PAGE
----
Whether or not it is mandatory for a prescription to be filled at mail order, is determined by your pharmacy benefits plan design.  This plan design is determined either by your medical insurance or more often than not, by a pharmacy benefit manager (PBM) that has been contracted by your employer or medical insurance.  

Some plans do have a mandatory mail order plan design where maintenance medications, medications prescribed for chronic, long-term conditions, are required to be filled through mail order after so many fills at the local, retail pharmacy.  In this case, your birth control would be considered a maintenance medication. 

There are often benefits to using a mail order pharmacy.  Some of these benefits include:

  • Prescriptions are delivered to a patient's home, saving time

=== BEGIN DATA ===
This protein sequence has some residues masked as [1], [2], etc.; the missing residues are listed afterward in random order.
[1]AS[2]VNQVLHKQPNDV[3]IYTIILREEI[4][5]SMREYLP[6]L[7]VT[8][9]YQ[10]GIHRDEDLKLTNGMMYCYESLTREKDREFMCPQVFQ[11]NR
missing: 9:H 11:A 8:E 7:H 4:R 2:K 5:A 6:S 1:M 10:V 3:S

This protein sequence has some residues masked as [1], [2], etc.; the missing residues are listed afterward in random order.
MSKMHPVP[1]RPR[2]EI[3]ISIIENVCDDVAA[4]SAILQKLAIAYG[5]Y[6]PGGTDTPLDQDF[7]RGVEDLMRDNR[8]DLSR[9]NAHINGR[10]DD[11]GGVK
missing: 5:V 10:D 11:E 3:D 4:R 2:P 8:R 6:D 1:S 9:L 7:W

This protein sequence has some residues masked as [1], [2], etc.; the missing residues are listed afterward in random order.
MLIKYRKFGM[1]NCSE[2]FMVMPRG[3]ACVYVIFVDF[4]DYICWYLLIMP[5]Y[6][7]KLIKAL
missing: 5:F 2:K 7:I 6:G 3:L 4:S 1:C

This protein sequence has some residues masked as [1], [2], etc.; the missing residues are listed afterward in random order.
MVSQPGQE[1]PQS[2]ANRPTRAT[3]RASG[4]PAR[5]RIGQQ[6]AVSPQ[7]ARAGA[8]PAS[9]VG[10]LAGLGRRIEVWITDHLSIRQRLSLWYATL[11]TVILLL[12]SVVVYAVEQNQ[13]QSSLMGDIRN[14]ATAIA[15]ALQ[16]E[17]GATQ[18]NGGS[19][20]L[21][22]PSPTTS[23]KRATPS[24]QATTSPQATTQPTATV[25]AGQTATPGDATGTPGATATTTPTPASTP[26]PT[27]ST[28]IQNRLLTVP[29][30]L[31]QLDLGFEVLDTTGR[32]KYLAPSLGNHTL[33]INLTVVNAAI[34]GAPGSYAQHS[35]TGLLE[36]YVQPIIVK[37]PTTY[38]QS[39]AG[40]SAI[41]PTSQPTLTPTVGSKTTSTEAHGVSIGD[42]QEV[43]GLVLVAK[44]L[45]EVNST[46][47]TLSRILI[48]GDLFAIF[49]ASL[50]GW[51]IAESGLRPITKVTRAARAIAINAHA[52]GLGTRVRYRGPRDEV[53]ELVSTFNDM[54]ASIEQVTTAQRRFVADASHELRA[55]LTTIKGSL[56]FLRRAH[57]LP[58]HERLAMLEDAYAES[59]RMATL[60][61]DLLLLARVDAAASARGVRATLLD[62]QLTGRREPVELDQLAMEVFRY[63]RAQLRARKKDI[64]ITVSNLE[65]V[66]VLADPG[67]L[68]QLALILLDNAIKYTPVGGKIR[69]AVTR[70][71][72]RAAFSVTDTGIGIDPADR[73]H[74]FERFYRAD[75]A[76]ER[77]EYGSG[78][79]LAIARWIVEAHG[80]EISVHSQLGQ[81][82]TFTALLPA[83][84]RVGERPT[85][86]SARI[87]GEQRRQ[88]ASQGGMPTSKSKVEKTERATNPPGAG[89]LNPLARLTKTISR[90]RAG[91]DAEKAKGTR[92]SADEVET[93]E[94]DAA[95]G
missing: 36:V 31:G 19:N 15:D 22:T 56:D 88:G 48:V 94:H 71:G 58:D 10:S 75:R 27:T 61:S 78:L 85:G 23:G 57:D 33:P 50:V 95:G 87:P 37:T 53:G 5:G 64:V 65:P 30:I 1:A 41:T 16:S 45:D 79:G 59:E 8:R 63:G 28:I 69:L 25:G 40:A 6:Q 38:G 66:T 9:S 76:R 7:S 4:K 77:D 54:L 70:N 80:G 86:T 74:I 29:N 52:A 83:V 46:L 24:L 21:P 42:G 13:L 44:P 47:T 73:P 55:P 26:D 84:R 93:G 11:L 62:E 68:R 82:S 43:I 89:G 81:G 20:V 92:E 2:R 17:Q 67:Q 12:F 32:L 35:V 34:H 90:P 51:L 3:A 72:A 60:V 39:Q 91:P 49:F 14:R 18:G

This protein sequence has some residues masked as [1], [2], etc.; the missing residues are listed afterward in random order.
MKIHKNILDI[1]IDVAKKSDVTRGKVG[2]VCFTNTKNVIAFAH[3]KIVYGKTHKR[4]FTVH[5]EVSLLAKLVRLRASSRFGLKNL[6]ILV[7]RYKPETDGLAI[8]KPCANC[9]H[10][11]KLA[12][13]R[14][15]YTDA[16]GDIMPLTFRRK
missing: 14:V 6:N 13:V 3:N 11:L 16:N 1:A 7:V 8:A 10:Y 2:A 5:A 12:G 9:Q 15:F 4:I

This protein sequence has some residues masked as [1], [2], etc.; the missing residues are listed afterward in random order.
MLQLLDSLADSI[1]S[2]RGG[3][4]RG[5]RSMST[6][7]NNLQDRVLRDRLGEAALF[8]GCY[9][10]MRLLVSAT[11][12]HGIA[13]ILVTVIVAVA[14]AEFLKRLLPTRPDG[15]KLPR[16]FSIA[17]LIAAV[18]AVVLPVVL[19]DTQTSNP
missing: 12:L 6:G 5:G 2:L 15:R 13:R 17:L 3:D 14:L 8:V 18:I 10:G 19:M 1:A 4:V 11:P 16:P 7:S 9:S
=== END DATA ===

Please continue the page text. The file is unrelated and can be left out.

• The copay at mail order may be lower than at a retail pharmacy depending upon pharmacy benefits
  • 90 day supply at mail order vs 30 day supply at retail
  • Compliance often is increased when patients use mail order

A study reported in the Journal of Managed Care and Specialty Pharmacy found that adherence to medication was increased when patients utilized mail order pharmacy versus retail pharmacy.  In other words, patients were more likely to take their medication as directed. Not taking medication as directed, can lead to decreased outcomes for patients and possibly worsening of their conditions.  In the case of birth control, this would include unintended pregnancy.


Mandatory mail order use for medication refills is determined by your pharmacy benefit plan design.  While it may not be something that patient's initially want to use, there are many benefits to using a mail order pharmacy, including convenience and possibly cost savings on prescriptions.  Any further questions about mandatory mail order use should be directed to your pharmacy benefit manager.